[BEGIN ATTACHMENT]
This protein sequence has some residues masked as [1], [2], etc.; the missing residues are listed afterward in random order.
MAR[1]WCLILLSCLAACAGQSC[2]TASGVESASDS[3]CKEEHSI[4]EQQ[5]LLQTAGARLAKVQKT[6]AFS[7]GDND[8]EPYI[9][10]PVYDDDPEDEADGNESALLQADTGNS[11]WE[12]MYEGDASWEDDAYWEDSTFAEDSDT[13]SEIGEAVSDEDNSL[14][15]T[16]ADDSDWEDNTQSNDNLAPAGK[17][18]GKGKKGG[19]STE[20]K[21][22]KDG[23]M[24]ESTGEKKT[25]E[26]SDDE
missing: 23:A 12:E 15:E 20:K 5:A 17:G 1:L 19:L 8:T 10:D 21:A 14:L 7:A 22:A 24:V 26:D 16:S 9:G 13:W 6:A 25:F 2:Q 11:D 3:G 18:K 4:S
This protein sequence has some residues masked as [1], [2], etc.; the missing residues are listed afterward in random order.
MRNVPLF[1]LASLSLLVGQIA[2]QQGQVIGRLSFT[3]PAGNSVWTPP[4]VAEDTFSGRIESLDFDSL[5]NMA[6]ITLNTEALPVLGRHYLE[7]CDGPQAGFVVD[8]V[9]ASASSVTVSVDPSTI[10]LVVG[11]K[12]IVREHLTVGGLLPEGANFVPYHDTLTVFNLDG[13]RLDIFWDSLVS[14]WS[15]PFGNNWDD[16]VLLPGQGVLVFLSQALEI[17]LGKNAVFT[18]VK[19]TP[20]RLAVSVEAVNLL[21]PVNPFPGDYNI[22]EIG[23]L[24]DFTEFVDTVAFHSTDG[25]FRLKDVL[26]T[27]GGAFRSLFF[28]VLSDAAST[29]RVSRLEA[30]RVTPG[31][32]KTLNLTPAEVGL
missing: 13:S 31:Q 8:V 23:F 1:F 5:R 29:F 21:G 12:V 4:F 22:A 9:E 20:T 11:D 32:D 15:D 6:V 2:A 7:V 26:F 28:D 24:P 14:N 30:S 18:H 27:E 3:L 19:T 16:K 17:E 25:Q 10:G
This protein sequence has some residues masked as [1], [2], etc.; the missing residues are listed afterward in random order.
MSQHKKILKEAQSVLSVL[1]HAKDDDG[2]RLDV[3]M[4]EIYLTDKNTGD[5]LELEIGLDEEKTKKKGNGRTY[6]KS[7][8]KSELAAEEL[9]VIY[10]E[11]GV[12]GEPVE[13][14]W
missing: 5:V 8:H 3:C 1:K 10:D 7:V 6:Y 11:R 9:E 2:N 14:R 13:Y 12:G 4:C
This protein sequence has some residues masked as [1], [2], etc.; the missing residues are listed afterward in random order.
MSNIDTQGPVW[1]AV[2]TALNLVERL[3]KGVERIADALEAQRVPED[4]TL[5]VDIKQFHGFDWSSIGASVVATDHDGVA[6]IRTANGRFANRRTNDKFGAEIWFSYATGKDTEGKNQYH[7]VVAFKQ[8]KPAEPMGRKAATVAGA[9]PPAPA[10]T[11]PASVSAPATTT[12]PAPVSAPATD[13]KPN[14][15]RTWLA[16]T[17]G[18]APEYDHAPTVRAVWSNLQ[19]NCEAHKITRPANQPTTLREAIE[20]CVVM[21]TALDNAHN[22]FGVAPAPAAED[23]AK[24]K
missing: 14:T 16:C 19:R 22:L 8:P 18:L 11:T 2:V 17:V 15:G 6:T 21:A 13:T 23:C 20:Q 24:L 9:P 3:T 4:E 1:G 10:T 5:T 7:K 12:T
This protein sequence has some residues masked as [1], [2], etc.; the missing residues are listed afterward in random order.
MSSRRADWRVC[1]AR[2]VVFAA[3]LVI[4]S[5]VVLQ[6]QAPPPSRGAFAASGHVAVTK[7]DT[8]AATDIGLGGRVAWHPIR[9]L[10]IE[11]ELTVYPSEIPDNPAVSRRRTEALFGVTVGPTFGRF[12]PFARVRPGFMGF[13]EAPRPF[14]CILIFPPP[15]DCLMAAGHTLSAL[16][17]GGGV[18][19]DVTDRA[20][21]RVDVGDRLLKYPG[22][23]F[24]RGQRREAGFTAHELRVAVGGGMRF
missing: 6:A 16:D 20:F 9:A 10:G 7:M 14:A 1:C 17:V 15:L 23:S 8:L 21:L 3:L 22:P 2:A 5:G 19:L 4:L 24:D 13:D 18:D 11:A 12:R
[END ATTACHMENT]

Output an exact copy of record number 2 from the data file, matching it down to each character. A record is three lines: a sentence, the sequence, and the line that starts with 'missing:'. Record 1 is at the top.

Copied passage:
This protein sequence has some residues masked as [1], [2], etc.; the missing residues are listed afterward in random order.
MRNVPLF[1]LASLSLLVGQIA[2]QQGQVIGRLSFT[3]PAGNSVWTPP[4]VAEDTFSGRIESLDFDSL[5]NMA[6]ITLNTEALPVLGRHYLE[7]CDGPQAGFVVD[8]V[9]ASASSVTVSVDPSTI[10]LVVG[11]K[12]IVREHLTVGGLLPEGANFVPYHDTLTVFNLDG[13]RLDIFWDSLVS[14]WS[15]PFGNNWDD[16]VLLPGQGVLVFLSQALEI[17]LGKNAVFT[18]VK[19]TP[20]RLAVSVEAVNLL[21]PVNPFPGDYNI[22]EIG[23]L[24]DFTEFVDTVAFHSTDG[25]FRLKDVL[26]T[27]GGAFRSLFF[28]VLSDAAST[29]RVSRLEA[30]RVTPG[31][32]KTLNLTPAEVGL
missing: 13:S 31:Q 8:V 23:F 1:F 5:R 29:F 21:G 12:V 4:F 22:A 9:E 20:T 11:D 32:D 15:D 6:V 2:A 7:V 26:F 28:D 24:P 14:N 30:S 18:H 27:E 3:L 19:T 16:K 17:E 25:Q 10:G